University of Hong Kong presents ten architecture projects

Dezeen School Shows: retrofitted buildings and projects informed by designer Virgil Abloh's three per cent approach are included in Dezeen's latest school show by students at the University of Hong Kong.

Also included is a house situated on Hong Kong's Kat O island and tall buildings located on roads that capitalise on airspace.

University of Hong Kong

School: Department of Architecture
Course: Architecture
Tutors: John Lin, Wataru Shinji, Evelyn Ting, Haotian Zhang, Lily Zhang, Tianying Li, Chiara Oggioni, Lidia Ratoi, Su Chang, Sun Yi, Aron Tsang, Au Fai, Miho Hirabayashi, Beisi Jia, Elspeth Lee, Thomas Tsang, Ray Zee, Zhou Ying, Olivier Ottevaere, Holger Kehne, Guillaume Othenin-Girard, Emma Letizia-Jones, Donn Holohan, Chad McKee, Wallace Chang, Hua Li and Jersey Poon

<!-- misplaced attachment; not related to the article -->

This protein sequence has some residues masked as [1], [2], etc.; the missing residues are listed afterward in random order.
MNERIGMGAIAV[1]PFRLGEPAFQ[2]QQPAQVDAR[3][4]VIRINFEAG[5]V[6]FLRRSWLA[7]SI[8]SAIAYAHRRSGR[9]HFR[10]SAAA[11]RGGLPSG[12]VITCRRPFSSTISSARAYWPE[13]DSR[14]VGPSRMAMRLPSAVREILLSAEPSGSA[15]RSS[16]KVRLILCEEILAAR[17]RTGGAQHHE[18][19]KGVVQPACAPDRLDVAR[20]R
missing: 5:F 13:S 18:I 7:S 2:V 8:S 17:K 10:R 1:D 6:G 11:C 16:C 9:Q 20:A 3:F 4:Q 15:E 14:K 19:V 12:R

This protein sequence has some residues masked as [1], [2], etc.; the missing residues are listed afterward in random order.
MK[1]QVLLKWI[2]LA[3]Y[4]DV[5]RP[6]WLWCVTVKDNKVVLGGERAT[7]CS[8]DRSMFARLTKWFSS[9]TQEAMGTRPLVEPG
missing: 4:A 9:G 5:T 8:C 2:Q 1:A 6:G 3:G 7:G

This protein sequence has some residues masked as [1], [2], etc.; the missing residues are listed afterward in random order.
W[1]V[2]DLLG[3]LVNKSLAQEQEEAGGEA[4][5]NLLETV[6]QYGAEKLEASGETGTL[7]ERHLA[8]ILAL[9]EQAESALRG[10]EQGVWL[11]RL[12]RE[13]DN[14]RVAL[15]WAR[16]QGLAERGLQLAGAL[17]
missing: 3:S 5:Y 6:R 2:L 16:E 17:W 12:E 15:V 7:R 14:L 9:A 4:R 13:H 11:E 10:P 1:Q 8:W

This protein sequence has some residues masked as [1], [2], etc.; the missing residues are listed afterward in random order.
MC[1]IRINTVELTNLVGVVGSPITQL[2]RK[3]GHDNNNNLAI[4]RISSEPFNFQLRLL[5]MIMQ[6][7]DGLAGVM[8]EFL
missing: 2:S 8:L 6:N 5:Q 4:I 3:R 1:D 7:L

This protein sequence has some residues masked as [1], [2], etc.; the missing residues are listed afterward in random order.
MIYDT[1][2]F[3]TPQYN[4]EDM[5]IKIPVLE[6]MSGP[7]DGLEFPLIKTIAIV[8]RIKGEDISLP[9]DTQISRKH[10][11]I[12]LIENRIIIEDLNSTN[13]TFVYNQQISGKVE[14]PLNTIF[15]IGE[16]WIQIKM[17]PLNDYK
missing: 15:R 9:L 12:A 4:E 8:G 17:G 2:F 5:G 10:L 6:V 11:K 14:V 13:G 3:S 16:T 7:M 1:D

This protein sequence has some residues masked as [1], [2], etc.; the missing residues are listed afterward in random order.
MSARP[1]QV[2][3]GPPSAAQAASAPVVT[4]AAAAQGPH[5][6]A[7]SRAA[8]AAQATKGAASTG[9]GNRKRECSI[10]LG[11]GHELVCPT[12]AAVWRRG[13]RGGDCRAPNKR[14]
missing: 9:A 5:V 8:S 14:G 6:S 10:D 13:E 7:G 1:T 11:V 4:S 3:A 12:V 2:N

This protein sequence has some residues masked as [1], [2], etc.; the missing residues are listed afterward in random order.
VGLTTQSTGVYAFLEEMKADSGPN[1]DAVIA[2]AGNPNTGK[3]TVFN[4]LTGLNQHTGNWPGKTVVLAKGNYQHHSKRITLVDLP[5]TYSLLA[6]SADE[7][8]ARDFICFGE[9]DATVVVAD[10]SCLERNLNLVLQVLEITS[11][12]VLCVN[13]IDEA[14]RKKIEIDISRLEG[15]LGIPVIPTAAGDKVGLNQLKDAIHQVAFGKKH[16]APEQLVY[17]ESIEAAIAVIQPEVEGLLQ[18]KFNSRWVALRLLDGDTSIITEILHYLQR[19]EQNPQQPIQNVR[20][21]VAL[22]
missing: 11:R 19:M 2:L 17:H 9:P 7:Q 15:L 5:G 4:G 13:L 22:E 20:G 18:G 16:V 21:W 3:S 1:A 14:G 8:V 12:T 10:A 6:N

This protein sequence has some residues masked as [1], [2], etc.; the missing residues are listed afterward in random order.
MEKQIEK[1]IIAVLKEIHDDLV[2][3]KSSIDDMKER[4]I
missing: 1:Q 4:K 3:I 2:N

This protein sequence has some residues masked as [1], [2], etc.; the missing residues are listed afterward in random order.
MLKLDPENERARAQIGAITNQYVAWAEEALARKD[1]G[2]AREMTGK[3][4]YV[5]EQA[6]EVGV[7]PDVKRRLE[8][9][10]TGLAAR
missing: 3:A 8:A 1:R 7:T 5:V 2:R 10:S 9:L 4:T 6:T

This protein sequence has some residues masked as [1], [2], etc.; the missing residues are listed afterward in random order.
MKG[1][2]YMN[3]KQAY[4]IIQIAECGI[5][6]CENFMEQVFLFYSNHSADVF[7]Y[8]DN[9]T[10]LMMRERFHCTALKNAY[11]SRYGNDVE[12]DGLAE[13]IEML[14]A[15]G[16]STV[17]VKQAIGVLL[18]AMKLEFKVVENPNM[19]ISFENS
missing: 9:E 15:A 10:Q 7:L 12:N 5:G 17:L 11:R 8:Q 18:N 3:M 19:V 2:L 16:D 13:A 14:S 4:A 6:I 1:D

School statement:
"The Department of Architecture educates students in an active culture of service, scholarship and invention.

"Uniquely situated at the crossroads of China and global influence, the department believes that design is best explored from a sophisticated understanding of both.

"With a multidisciplinary curriculum emphasising technology, history and culture, students gain broad knowledge and skills in the management of the environmental, social and aesthetic challenges of contemporary architectural practice.

"With opportunities for design workshops, international exchanges and study travel, graduates of the Department of Architecture are well prepared for contribution to both international and local communities of architects and designers."

Image of a wooden model with stairs

Intervening in the City –Ground or Facade? by Jiang Xinzi

"The project is inspired by Hong Kong's topographical conditions. The design responds to the different levels of the city in two ways – creating different inhabitable spaces for a variety of views, shifting the ground level with each platform and allowing the inhabitants to climb along the wall for multiple uses.

"The design rethinks the relationship between the ideas of facade and ground, and imagines the way we inhabit the space between them."

Student: Jiang Xinzi
Course: A Room in the City